The business model in terms of total available market (TAM) for information appliances may have to be clarified.

Info Appliances

Kurt Scherf | Parks Associates


by Kurt Scherf,
Vice President of Research, Parks Associates

The business model in terms of total available market (TAM) for information appliances may have to be clarified.  Granted, there are very few instances in which a manufacturer of a non-PC Internet access devices came right out and declared, "This product will only be marketed to the 45% of U.S. households that do not own a PC."  Indeed, in looking back at the early press releases from these first product announcements, companies were careful to note that the devices were well positioned to meet the needs of households exhibiting both early and late adopter tendencies.  However, given a slower than expected rollout in certain sectors of the IA space, do manufacturers need to reassess their actual market potential based on a smaller and more targeted TAM?


The information appliance space generates incredible buzz, thanks to shows like CES and COMDEX, where the latest and greatest in gadgets are demonstrated.  Very few pundits - especially in this industry - doubt that, at the very least, these new platforms simply look cool.  The IA space has also benefited from the entry of some very powerful names into the market.  When such recognizable companies as 3Com Corp., Ericsson, Intel Corp., Microsoft Corp., and others (apologies for the hundreds of companies left out of this non-exhaustive list) - which happen to be full of some very smart people - take this market seriously, an undercurrent of optimism begins churning.  Finally, research firms - present company included - are bullish on non-PC access devices, and have released several multi-billion dollar forecasts in the last few years.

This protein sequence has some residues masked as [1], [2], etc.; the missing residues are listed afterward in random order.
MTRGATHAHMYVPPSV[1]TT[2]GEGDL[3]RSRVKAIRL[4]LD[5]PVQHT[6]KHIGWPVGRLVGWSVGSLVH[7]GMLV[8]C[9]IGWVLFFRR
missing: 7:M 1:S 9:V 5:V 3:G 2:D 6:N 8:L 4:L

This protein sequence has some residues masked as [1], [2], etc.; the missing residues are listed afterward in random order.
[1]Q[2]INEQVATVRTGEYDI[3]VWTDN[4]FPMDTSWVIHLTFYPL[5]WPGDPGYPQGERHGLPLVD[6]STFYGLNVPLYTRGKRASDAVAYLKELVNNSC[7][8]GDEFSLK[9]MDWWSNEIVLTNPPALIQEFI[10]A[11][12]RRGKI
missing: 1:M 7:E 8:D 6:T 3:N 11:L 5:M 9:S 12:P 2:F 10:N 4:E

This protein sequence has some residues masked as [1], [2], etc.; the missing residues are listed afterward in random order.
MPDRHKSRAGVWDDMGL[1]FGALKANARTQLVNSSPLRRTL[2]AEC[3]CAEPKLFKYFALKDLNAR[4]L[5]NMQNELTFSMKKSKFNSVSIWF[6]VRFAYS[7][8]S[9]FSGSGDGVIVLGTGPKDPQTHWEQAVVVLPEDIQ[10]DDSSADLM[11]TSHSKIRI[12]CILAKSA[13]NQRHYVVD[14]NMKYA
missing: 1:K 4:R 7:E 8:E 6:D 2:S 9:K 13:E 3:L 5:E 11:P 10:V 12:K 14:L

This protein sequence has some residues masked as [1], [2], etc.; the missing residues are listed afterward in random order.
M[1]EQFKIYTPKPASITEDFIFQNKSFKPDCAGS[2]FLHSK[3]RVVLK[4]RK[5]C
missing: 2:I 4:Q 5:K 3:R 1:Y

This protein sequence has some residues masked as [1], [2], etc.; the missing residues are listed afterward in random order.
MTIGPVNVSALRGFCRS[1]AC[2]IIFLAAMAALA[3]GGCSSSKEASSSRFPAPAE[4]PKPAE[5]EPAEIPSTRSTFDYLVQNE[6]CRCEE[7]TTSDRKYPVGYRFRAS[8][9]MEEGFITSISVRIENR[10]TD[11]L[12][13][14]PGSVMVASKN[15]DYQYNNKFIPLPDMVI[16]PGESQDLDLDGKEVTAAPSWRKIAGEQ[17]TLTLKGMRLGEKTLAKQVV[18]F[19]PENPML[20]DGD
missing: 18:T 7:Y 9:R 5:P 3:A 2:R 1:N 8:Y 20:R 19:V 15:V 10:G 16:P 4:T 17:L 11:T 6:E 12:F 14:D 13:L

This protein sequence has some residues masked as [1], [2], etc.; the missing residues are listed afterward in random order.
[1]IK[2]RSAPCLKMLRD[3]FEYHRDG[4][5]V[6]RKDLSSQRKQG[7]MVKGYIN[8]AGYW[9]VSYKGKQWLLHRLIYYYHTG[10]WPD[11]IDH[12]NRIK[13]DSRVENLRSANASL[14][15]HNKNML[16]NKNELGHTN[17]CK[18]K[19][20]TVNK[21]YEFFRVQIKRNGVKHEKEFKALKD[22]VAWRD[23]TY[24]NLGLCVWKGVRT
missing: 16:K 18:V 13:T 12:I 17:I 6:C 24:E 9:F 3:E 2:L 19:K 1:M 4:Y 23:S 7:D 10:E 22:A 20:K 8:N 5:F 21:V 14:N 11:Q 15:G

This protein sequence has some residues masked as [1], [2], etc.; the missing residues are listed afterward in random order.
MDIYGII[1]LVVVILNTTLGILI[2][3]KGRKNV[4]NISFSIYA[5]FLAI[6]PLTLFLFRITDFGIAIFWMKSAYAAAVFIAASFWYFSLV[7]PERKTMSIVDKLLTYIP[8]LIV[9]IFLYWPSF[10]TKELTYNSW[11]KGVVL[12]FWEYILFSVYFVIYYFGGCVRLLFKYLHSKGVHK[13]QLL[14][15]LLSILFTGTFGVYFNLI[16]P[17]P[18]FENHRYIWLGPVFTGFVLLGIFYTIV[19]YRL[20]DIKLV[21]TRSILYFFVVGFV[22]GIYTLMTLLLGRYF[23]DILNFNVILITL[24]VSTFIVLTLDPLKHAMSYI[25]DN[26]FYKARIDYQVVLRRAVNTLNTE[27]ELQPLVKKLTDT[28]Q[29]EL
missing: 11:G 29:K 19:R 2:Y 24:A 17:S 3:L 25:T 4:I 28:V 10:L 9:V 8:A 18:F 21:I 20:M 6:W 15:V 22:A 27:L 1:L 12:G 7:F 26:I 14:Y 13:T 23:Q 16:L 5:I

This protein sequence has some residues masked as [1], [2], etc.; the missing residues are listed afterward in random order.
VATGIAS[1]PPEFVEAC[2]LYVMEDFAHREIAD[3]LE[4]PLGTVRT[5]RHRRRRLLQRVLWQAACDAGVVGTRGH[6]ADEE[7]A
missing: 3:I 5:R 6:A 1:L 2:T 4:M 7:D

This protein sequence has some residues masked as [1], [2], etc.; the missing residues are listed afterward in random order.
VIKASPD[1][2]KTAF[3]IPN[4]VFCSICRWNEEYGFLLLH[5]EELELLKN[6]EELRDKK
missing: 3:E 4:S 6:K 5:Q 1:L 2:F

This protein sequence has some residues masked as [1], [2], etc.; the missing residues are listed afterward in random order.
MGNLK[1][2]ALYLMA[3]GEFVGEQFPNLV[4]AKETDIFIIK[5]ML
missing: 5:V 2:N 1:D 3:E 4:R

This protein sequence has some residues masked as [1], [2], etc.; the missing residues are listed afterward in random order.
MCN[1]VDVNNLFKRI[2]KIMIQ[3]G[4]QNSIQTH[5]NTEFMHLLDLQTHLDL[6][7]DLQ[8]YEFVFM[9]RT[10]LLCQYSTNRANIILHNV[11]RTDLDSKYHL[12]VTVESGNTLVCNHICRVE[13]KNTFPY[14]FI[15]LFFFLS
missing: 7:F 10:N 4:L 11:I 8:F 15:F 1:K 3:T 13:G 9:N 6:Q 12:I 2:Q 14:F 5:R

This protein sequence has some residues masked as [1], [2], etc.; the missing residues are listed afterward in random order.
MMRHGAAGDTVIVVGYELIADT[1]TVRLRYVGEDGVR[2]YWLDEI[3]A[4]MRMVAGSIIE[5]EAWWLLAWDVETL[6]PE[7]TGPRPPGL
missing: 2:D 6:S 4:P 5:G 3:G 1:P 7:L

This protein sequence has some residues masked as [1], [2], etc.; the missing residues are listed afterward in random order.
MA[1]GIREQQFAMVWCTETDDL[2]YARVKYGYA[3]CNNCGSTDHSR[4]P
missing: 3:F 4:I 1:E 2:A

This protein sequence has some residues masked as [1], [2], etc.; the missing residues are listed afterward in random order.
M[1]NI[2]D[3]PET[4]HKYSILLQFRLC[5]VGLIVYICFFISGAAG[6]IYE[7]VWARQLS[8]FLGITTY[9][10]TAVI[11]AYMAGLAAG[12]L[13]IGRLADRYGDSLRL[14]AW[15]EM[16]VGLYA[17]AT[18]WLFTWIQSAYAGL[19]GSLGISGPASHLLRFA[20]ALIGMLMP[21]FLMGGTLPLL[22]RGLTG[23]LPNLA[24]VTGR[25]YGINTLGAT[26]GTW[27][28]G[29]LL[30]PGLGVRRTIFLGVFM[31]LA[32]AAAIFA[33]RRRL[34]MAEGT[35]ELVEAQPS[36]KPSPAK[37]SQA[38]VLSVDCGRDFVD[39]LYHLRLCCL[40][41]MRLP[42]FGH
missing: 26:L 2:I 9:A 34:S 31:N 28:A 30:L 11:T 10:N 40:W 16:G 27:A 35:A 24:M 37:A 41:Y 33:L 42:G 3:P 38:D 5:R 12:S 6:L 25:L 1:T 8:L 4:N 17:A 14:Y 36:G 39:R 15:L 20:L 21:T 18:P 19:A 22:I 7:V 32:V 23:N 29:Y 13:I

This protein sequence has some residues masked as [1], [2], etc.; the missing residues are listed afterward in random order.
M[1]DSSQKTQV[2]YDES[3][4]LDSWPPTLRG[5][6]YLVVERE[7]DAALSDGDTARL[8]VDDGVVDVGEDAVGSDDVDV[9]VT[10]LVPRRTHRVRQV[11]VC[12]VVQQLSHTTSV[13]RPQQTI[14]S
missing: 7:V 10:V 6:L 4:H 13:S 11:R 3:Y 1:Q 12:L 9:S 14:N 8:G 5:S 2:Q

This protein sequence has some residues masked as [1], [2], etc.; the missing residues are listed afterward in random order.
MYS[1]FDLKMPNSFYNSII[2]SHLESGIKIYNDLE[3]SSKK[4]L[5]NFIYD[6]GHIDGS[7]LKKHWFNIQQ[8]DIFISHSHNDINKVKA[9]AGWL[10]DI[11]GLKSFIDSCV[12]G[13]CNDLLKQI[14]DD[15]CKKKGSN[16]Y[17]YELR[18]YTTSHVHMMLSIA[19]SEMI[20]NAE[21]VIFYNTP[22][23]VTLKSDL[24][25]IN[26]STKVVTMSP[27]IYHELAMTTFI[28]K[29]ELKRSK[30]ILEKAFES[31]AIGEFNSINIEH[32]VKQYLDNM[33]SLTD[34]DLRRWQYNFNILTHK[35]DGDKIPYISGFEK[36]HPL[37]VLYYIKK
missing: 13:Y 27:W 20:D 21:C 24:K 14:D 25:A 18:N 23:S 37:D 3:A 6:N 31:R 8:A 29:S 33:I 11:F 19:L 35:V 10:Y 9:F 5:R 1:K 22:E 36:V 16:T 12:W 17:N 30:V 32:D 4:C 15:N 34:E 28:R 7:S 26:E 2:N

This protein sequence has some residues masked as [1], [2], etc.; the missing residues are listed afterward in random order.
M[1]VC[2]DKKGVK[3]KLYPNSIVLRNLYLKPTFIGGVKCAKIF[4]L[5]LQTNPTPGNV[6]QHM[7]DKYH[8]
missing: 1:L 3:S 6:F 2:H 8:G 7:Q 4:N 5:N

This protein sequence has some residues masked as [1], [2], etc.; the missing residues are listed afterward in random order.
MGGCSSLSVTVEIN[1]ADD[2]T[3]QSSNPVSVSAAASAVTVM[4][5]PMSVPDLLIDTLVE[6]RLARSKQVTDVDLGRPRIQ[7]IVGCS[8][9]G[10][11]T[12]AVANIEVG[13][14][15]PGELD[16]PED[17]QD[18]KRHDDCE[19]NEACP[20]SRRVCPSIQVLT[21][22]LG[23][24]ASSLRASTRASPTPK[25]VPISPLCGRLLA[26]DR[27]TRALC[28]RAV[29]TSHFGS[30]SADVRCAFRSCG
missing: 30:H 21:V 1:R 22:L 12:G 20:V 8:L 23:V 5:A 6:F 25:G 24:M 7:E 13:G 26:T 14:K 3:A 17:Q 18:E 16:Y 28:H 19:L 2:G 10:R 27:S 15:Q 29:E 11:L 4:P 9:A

However, the widely publicized failures of at least two efforts - Virgin Entertainment Group's partnership with the Information Appliance Network to distribute Virgin Connect Webplayers and Netpliance Inc.'s i-opener - in addition to other notable pullbacks (Gateway, for example) has tempered the early optimism, and forced companies to re-examine business models based on subsidization.  From these early setbacks, there may be consensus on the following points:

  • Certain information appliances may be difficult to market to a mass audience - particularly in the United States - where PC prices are being squeezed further downward.  A consumer may well ask, "Why pay nearly as much for a device as a PC, when it doesn't do as much for me?"

  • However, in Europe and in other locations where PC penetration has not reached the level that it has in the United States, information appliances may play a much more significant role in bringing Internet access to less tech-savvy consumers.  Already, European efforts in interactive television - something that does not currently whet the appetite for many Americans - are significant.

  • With this in mind, the role of the service provider takes a much keener importance, particularly with Europe in mind.  Although most manufacturers are mum on their plans in that arena, discussions swirl around using banks, telcos, and other service-oriented institutions to distribute these devices - likely with little or no upfront cost for the end-user.